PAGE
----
We would like to commend the Government of Malta’s stand against the far right group Defend Europe

Photo from independent.co.uk

We would like to commend the Government of Malta’s stand against the far right group Defend Europe in refusing to allow the C-Star to enter Malta.

Under the deceptive premise of ‘saving lives’, the mission of the vessel C-Star claims to ‘defend Europe’ by disrupting humanitarian vessels and by returning refugees to the coast of Libya.

The scope and actions of Defend Europe must not be underestimated, their political ideology is dangerous and extreme.

The stance adopted by the Government of Malta sends out a clear message against the politics of hate and extremism.

Statement of:

aditus foundation, Graffiti,  Integra Foundation, Jesuit Refugee Service (Malta), Kopin, The Critical Institute.

Malta could have done the right thing & shown solidarity

We are appalled at the way Italy and Malta treated the migrants and crew aboard the vessel Golfo Azzurro. Relying on restrictive and questionable interpretations of legal obligations in order to deny disembarkation created an inhumane situation, achieving absolutely nothing but more human suffering and pain.

It is unacceptable for States to behave in this manner, toying with the lives and security of people as they attempt to resolve their diplomatic disagreements.

Without access to complete information regarding the precise rescue location and procedures, we are not in a position to establish with certainty whether the recused migrants ought to have been disembarked in Italy or in Malta. However, we can say with certainty that under international human rights law and international maritime law disembarkation in Libya was an absolute non-starter.

This would have exposed the rescued migrants to risks of loss of life or of serious human rights violations, an unacceptable resolution to the impasse.

It is now opportune to remind Malta of its several calls for solidarity in dealing with refugee flows. Malta was in the prime position to show solidarity with Italy, a State that has solely hosted hundreds of thousands of refugees and migrants. Malta could also have extended its solidarity to the three migrants who were in need of safety and, as days passed by, humanitarian assistance.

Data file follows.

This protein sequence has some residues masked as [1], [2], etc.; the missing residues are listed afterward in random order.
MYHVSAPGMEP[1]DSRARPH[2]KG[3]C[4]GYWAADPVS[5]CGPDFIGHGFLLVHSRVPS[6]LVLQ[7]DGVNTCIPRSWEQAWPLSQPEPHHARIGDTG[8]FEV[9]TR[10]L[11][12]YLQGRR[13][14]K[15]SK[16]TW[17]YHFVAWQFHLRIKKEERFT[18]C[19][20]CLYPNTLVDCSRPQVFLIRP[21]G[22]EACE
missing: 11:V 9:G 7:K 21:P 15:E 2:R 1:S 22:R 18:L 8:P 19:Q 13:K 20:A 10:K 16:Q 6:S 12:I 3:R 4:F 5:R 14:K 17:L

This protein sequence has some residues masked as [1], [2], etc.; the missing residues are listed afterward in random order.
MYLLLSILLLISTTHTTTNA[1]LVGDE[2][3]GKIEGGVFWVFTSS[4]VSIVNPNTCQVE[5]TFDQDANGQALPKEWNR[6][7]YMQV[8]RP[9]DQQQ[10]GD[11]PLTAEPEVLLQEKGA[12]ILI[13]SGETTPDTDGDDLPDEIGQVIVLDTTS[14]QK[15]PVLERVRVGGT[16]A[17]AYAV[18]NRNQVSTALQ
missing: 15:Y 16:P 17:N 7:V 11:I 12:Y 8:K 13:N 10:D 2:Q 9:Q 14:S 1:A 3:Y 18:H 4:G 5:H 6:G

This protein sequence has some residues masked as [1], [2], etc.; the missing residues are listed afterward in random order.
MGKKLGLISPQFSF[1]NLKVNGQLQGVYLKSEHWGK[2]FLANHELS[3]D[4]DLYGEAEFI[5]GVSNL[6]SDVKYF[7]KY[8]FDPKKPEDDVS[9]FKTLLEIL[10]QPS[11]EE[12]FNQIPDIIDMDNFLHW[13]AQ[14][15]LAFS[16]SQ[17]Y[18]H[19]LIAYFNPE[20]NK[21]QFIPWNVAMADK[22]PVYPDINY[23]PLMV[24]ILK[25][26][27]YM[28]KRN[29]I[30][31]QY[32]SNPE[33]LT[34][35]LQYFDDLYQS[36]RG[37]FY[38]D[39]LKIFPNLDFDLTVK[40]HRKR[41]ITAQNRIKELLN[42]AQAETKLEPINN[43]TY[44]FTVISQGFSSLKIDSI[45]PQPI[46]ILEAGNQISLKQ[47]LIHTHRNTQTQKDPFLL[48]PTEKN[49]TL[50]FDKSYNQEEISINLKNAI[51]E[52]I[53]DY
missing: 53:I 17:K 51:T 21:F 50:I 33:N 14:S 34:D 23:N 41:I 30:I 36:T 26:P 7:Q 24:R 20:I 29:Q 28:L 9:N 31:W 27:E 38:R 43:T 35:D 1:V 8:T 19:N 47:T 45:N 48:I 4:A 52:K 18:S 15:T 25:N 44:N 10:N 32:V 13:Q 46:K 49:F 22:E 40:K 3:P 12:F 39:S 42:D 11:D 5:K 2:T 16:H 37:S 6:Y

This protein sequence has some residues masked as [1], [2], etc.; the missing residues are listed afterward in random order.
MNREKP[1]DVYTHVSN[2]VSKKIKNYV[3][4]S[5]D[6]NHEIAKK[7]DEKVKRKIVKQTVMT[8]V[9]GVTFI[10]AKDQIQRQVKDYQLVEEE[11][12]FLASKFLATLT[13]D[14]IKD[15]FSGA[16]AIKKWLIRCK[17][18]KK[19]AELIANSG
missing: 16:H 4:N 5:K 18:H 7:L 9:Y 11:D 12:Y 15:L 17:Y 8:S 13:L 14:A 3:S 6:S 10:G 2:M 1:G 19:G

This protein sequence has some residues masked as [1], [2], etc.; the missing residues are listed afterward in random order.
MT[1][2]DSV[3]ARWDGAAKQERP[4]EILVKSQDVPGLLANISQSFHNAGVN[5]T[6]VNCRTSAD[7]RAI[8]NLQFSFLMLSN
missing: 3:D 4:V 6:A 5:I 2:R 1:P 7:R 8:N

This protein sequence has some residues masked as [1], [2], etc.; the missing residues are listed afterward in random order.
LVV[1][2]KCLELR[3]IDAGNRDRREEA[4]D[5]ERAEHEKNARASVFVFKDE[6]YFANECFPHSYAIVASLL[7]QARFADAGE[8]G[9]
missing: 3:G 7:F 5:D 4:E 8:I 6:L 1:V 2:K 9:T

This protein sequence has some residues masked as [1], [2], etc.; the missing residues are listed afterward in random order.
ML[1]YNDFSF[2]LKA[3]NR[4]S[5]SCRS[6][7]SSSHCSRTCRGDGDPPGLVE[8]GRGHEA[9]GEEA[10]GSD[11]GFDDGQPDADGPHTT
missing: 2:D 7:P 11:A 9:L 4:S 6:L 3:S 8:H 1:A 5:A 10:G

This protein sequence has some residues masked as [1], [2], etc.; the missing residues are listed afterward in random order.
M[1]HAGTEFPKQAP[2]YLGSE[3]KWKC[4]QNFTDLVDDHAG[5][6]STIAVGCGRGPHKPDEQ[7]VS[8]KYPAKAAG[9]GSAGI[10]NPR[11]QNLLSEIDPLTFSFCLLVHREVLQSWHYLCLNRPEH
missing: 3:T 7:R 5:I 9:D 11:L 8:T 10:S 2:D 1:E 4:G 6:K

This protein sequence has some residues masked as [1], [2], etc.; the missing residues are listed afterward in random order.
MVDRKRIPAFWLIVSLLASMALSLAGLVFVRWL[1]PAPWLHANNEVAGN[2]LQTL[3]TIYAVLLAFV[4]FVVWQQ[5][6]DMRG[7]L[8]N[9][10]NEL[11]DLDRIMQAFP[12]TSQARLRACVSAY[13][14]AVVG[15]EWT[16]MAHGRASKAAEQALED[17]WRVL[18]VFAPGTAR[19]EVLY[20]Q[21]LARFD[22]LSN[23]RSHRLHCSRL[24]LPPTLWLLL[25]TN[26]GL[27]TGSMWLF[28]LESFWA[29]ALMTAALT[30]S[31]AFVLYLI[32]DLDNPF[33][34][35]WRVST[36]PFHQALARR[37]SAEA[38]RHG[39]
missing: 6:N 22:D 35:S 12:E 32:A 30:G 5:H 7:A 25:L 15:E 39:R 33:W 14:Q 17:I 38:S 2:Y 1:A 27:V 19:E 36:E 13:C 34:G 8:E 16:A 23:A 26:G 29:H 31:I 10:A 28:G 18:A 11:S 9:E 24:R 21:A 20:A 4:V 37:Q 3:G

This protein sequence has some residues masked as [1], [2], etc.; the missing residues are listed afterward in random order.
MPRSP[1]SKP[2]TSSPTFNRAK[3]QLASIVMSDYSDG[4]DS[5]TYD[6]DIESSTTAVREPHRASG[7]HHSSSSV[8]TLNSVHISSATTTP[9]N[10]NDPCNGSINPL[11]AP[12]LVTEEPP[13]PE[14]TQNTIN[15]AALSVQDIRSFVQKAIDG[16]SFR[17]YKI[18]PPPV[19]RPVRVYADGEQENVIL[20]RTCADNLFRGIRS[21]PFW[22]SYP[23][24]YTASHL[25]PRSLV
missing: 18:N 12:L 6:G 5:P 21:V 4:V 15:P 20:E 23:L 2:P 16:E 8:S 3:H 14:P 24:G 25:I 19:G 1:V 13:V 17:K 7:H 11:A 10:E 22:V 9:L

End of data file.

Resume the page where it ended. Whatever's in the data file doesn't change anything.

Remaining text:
Malta could have done the right thing. Instead it chose to abandon the migrants and crew to their fates out at sea, potentially for days.

Solidarity is not a one-way street. It requires long-term commitment to support whoever is in need, and whenever the need arises. We strongly urge Malta to revisit its understanding of the principle, and to distance itself from a migration policy based on self-interest and disregard for human life.

Statement by: aditus foundation, Integra Foundation, JRS Malta

Awareness Campus – aditus at a training in Italy

From 3rd to 16th July 2017, Teatro Stabile di Torino and Banca San Paolo with the support of the Regione Piemonte organised the Training Awareness Campus in Moncalieri, Turin, Italy, addressed to actors, cultural mediators, animators, dancers, social workers, doctors, psychologists, physiotherapists, trainers, gymnasts, singers and students, aimed at the consolidation of a group for conducting theatrical practices for the care of the person and in particular for the migrants.

Being also a Drama Trainer and Artistic Project Manager of programmes exploring themes related to vulnerable, marginalised and displaced people, I flew to Italy, to Turin and was one of the 50 participants.

The training provided a safe space in which everyone, young people up to the age of 85 years old, could express themselves freely and explore their creativity. The applied learning method was based on the constant and rigorous exercise of awareness and attention through the practice of physical, vocal and narrative action and on the practice of articulated instruments for building a way of reflecting on space and relationships with the others. The training focused on acting, interactive theatre, devising to bear witness, raise awareness, and build alliances and a cultural resistance movement at the core of a free and critical society.

During the training, the practical work was supplemented by several public talks of pedagogy, philosophy, history, and literature held by professors and doctors coming from the University of Milan, Bologna and Turin. Also in the evening, the social life consisted of cultural events organised by local organisations of refugees, volunteering associations for people with disability and migrant women groups.

Fonderie Limone, Moncalieri, Turin, Italy.  Ph credit: Giulietta Vacis

The training was very intense, from 9.00 in the morning till 8.00 in the evening. Living for 2 weeks with a very diverse group of people, sharing very personal emotions and stories helped us to develop an environment of inclusivity and integration in which every person is made to understand that she or he has a contribution to offer.